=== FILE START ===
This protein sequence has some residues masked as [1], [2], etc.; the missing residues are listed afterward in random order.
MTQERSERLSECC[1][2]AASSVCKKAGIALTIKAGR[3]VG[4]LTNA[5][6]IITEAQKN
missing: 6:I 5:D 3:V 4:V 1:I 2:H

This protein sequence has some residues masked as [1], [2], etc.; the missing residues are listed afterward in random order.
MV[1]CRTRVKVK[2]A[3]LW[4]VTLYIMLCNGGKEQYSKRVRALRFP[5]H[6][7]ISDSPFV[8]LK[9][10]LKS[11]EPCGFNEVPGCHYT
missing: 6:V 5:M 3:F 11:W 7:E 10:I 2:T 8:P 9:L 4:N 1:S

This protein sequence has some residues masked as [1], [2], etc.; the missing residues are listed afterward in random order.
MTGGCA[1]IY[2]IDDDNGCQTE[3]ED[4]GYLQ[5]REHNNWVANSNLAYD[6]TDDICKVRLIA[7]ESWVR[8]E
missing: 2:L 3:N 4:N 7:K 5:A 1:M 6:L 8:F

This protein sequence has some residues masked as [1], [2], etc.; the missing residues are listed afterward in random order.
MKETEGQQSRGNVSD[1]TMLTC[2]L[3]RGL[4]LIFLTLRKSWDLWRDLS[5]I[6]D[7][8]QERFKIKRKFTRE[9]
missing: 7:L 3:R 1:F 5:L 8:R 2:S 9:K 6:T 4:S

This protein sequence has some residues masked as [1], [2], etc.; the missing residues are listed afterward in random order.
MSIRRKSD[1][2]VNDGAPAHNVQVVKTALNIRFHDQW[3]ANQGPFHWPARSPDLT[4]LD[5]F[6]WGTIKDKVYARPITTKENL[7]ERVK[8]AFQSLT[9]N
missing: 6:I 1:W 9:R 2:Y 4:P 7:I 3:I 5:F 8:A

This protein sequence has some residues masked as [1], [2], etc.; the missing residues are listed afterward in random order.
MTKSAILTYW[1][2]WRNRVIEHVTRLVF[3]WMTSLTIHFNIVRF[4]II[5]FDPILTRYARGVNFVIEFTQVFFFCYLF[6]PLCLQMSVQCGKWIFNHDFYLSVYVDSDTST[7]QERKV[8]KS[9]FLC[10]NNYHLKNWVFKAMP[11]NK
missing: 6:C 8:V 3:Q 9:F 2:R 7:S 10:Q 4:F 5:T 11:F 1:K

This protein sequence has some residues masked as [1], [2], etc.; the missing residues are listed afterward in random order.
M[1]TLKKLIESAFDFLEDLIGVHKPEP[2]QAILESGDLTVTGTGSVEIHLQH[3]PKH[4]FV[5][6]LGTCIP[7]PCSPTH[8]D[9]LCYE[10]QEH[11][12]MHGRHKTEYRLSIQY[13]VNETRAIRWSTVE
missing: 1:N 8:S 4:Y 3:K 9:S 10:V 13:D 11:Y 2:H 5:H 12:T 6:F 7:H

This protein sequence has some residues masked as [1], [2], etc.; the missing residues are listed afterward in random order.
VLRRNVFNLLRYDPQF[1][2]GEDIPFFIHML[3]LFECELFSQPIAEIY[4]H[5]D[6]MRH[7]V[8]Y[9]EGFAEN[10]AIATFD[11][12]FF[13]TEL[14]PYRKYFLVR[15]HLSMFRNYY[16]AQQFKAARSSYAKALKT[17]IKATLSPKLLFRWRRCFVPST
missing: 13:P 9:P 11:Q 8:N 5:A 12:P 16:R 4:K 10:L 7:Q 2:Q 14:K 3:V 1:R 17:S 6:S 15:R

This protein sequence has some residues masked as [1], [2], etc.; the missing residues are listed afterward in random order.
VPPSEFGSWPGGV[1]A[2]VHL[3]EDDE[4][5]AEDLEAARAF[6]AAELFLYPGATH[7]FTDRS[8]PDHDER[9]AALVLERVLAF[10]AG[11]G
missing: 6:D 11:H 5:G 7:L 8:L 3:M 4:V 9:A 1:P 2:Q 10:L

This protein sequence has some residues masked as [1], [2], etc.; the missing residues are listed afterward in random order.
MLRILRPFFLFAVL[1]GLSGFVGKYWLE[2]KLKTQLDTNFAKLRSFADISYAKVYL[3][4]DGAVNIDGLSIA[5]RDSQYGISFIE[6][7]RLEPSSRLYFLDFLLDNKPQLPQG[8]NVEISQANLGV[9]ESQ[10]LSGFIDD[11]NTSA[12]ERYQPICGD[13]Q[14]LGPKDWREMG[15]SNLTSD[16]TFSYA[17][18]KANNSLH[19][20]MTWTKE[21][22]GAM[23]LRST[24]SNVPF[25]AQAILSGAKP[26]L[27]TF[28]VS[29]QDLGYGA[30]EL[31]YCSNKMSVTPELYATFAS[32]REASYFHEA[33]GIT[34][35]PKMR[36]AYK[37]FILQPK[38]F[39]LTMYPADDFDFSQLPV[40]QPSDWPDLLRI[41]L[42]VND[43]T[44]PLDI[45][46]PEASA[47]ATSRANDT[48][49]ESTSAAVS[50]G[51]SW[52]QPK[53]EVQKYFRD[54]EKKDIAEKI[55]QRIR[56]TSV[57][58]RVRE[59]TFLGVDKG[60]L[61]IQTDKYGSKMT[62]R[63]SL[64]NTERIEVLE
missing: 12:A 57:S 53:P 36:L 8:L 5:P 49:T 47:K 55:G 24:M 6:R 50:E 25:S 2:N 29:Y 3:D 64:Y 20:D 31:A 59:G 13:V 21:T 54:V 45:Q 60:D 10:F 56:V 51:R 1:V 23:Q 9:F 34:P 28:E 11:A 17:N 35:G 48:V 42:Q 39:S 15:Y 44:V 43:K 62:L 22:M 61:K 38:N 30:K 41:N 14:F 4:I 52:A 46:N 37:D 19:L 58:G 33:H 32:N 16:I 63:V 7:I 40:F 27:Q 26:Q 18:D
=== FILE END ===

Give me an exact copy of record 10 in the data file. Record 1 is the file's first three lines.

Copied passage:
This protein sequence has some residues masked as [1], [2], etc.; the missing residues are listed afterward in random order.
MLRILRPFFLFAVL[1]GLSGFVGKYWLE[2]KLKTQLDTNFAKLRSFADISYAKVYL[3][4]DGAVNIDGLSIA[5]RDSQYGISFIE[6][7]RLEPSSRLYFLDFLLDNKPQLPQG[8]NVEISQANLGV[9]ESQ[10]LSGFIDD[11]NTSA[12]ERYQPICGD[13]Q[14]LGPKDWREMG[15]SNLTSD[16]TFSYA[17][18]KANNSLH[19][20]MTWTKE[21][22]GAM[23]LRST[24]SNVPF[25]AQAILSGAKP[26]L[27]TF[28]VS[29]QDLGYGA[30]EL[31]YCSNKMSVTPELYATFAS[32]REASYFHEA[33]GIT[34][35]PKMR[36]AYK[37]FILQPK[38]F[39]LTMYPADDFDFSQLPV[40]QPSDWPDLLRI[41]L[42]VND[43]T[44]PLDI[45][46]PEASA[47]ATSRANDT[48][49]ESTSAAVS[50]G[51]SW[52]QPK[53]EVQKYFRD[54]EKKDIAEKI[55]QRIR[56]TSV[57][58]RVRE[59]TFLGVDKG[60]L[61]IQTDKYGSKMT[62]R[63]SL[64]NTERIEVLE
missing: 12:A 57:S 53:P 36:L 8:L 5:P 49:T 47:K 55:G 24:M 6:R 50:E 25:S 2:N 29:Y 3:D 64:Y 20:D 31:A 59:G 13:V 21:T 54:V 45:Q 60:D 10:F 56:V 51:R 1:V 23:Q 9:F 34:P 28:E 11:A 17:N 35:G 48:V 42:Q 39:S 15:Y 44:V 43:K 62:L 22:M 61:K 38:N 30:K 41:N 14:F 4:I 52:A 46:N 37:D 19:L 58:G 33:H 32:N 16:I 63:V 7:I 40:F 27:Q 26:Q 18:D